Tuesday, May 17, 2005

UC picks anastasio for lab fight

Livermore director is last major piece in university's attempt to fend off challenges

By Ian Hoffman, STAFF WRITER

In a chess game for control of U.S. nuclear weapons design, the University of California has tapped the director of Lawrence Livermore weapons lab to fight for continued university management of Los Alamos lab in New Mexico.

Physicist and bomb designer Michael Anastasio becomes the last major piece in the university's attempt to fend off challenges from two huge defense contractors and persuade the U.S. Department of Energy that it should keep running the nation's largest weapons laboratory as it has for 62 years.


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It is very interesting that Anastasion was not mentioned by UC's visit yesterday.
I haven't followed his career of late, but Mike was a real good primary designer and a pretty good guy.
UC President Robert Dynes sent a letter to Livermore employees about Anastasio's selection. His text follows below:


Dear Colleagues:

I am writing to let you know that the University of California and Bechtel National have named Lawrence Livermore National Laboratory Director Michael Anastasio to lead the competition preparations team for the Los Alamos National Laboratory contract. Mike will lead the competition team that includes the University, Bechtel National, BWX Technologies Inc., and Washington Group International in order to ensure that we have the best proposal possible should the UC Board of Regents decide to compete.

In his distinguished career at the Livermore Laboratory, including the last three years as director, Mike has shown a true understanding of the central role of science at the UC-managed national laboratories and has demonstrated, time and again, the depth of knowledge and expertise required to provide the best possible leadership for this competition. His familiarity with Los Alamos National Laboratory, the University, and the missions of both institutions -- as well as the National Nuclear Security Administration and the Department of Energy -- makes him an excellent choice for this key position.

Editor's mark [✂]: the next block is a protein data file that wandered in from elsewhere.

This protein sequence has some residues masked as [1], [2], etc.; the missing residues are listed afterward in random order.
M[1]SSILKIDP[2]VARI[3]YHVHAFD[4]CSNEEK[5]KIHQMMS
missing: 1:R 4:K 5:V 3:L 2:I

Mike will continue to serve as director of the Livermore Laboratory throughout the Los Alamos competition process. The strong existing management team at LLNL will assist him in the day-to-day operations of the Laboratory as he assumes these additional responsibilities. During this time he will rely heavily on his senior management team, led by Wayne Shotts, deputy director of Operations; Cherry Murray, deputy director of Science & Technology; George Miller, associate director at large; and Laboratory Executive Officer Ron Cochran.

I know this management team, working with Mike, will ensure that the Livermore Laboratory remains a leader in world-class science and technology for the benefit of national security.

We expect the final request for proposals (RFP) in the LANL competition process to be released very soon. Once that RFP is available, the University will review it and the Board of Regents will decide whether the University will compete for the LANL management contract. As I have stated in the past, it is my sincere hope that the final RFP reflects a strong focus on science and technology, as these are critical to the mission of the national laboratories.

I realize this announcement raises questions about the Livermore Laboratory competition process. As has been discussed previously, we do still expect the Department of Energy to extend the Livermore contract for two years to facilitate the orderly conduct of these laboratory competitions.

As the competition process for each laboratory moves forward, I will be back in touch. If you have comments in the meantime, please feel free to e-mail through my Dynes Desk .... While I cannot respond to messages individually, I will address issues of broad concern on the UC laboratory employee web site at .... in the ... Our University newsletter, periodic web chats, and through other means of communication.

Thank you in advance for your cooperation and your efforts to keep your institution at the forefront of research in the national interest.


Robert C. Dynes
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